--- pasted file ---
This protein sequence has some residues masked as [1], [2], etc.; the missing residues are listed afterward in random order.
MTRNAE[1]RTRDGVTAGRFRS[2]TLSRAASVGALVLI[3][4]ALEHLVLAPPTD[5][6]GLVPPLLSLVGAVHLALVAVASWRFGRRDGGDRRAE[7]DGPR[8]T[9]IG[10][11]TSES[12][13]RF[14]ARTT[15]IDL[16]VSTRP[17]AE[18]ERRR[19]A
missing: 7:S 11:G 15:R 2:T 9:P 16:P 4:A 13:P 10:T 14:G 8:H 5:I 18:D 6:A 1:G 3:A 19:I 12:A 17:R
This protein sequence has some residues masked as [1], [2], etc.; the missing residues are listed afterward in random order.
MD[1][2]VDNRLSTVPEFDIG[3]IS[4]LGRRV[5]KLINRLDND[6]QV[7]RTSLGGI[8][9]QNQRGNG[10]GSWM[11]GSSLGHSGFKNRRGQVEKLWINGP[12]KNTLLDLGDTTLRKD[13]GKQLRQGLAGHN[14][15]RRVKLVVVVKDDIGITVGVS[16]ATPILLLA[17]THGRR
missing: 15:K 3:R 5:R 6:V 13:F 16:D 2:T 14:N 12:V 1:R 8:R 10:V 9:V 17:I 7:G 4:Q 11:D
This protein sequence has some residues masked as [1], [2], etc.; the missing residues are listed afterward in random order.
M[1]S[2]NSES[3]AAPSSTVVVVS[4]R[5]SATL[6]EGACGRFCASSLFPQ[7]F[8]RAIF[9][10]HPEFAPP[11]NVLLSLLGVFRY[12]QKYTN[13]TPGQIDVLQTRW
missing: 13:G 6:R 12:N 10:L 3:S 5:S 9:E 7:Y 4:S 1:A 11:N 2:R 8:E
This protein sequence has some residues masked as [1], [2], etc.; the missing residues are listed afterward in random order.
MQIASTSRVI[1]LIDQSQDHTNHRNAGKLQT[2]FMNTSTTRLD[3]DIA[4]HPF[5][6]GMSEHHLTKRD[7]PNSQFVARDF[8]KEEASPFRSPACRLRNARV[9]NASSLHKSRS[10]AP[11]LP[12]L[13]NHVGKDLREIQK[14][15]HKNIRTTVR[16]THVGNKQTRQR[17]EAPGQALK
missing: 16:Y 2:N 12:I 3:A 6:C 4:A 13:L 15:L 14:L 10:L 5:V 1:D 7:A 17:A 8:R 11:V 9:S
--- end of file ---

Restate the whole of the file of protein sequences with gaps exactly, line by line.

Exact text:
This protein sequence has some residues masked as [1], [2], etc.; the missing residues are listed afterward in random order.
MTRNAE[1]RTRDGVTAGRFRS[2]TLSRAASVGALVLI[3][4]ALEHLVLAPPTD[5][6]GLVPPLLSLVGAVHLALVAVASWRFGRRDGGDRRAE[7]DGPR[8]T[9]IG[10][11]TSES[12][13]RF[14]ARTT[15]IDL[16]VSTRP[17]AE[18]ERRR[19]A
missing: 7:S 11:G 15:R 2:T 9:P 16:P 4:A 13:P 10:T 14:G 8:H 5:I 18:D 6:A 1:G 3:A 19:I 12:A 17:R
This protein sequence has some residues masked as [1], [2], etc.; the missing residues are listed afterward in random order.
MD[1][2]VDNRLSTVPEFDIG[3]IS[4]LGRRV[5]KLINRLDND[6]QV[7]RTSLGGI[8][9]QNQRGNG[10]GSWM[11]GSSLGHSGFKNRRGQVEKLWINGP[12]KNTLLDLGDTTLRKD[13]GKQLRQGLAGHN[14][15]RRVKLVVVVKDDIGITVGVS[16]ATPILLLA[17]THGRR
missing: 15:K 3:R 5:R 6:V 13:F 16:D 2:T 14:N 12:V 1:R 8:R 10:V 9:V 17:I 7:G 4:Q 11:D
This protein sequence has some residues masked as [1], [2], etc.; the missing residues are listed afterward in random order.
M[1]S[2]NSES[3]AAPSSTVVVVS[4]R[5]SATL[6]EGACGRFCASSLFPQ[7]F[8]RAIF[9][10]HPEFAPP[11]NVLLSLLGVFRY[12]QKYTN[13]TPGQIDVLQTRW
missing: 13:G 6:R 12:N 10:L 3:S 5:S 9:E 7:Y 4:S 1:A 11:N 2:R 8:E
This protein sequence has some residues masked as [1], [2], etc.; the missing residues are listed afterward in random order.
MQIASTSRVI[1]LIDQSQDHTNHRNAGKLQT[2]FMNTSTTRLD[3]DIA[4]HPF[5][6]GMSEHHLTKRD[7]PNSQFVARDF[8]KEEASPFRSPACRLRNARV[9]NASSLHKSRS[10]AP[11]LP[12]L[13]NHVGKDLREIQK[14][15]HKNIRTTVR[16]THVGNKQTRQR[17]EAPGQALK
missing: 16:Y 2:N 12:I 3:A 6:C 4:A 13:L 15:L 14:L 10:L 5:V 1:D 7:A 17:A 8:R 11:V 9:S